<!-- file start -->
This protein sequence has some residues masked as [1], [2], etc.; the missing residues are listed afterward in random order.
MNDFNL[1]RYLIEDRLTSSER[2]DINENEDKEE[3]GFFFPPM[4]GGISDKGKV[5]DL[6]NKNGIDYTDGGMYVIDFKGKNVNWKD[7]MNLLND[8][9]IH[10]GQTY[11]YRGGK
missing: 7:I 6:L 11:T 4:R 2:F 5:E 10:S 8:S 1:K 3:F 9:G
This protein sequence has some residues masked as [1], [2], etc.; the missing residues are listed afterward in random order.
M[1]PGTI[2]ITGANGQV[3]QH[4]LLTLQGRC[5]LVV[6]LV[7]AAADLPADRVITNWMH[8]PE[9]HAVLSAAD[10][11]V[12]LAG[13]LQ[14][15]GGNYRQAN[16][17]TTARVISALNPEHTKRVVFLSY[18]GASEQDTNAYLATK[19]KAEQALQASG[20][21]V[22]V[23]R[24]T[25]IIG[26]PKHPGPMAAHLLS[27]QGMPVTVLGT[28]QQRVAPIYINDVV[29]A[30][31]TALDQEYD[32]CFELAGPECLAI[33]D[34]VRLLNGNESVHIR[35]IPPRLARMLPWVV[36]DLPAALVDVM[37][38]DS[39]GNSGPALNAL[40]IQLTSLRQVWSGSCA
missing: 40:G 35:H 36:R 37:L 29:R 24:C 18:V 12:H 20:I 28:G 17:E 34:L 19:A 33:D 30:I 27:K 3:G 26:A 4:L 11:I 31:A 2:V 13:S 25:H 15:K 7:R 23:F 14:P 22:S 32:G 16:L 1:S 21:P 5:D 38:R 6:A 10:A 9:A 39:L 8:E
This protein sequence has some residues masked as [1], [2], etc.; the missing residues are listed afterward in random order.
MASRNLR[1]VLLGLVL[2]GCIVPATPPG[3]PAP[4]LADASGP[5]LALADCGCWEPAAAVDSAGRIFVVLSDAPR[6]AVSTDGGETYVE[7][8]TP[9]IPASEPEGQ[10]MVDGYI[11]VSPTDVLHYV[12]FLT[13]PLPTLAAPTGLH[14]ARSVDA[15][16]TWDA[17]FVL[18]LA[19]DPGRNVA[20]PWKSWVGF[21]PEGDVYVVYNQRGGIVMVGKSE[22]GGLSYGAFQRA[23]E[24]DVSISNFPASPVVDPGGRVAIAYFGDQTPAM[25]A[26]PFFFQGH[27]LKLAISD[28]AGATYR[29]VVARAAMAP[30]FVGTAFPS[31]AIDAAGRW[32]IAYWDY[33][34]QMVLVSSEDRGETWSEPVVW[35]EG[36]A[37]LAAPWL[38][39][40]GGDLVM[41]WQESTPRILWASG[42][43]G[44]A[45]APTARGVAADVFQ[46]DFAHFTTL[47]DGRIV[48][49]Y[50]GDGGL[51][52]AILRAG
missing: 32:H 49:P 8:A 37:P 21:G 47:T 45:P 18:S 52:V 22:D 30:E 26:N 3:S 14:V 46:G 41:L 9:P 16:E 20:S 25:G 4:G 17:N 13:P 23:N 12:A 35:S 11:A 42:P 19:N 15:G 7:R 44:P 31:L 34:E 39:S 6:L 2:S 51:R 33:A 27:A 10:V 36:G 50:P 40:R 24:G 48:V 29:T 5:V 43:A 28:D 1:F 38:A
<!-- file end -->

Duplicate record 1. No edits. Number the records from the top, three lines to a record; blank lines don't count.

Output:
This protein sequence has some residues masked as [1], [2], etc.; the missing residues are listed afterward in random order.
MNDFNL[1]RYLIEDRLTSSER[2]DINENEDKEE[3]GFFFPPM[4]GGISDKGKV[5]DL[6]NKNGIDYTDGGMYVIDFKGKNVNWKD[7]MNLLND[8][9]IH[10]GQTY[11]YRGGK
missing: 7:I 6:L 11:T 4:R 2:F 5:E 10:S 8:S 1:K 3:F 9:G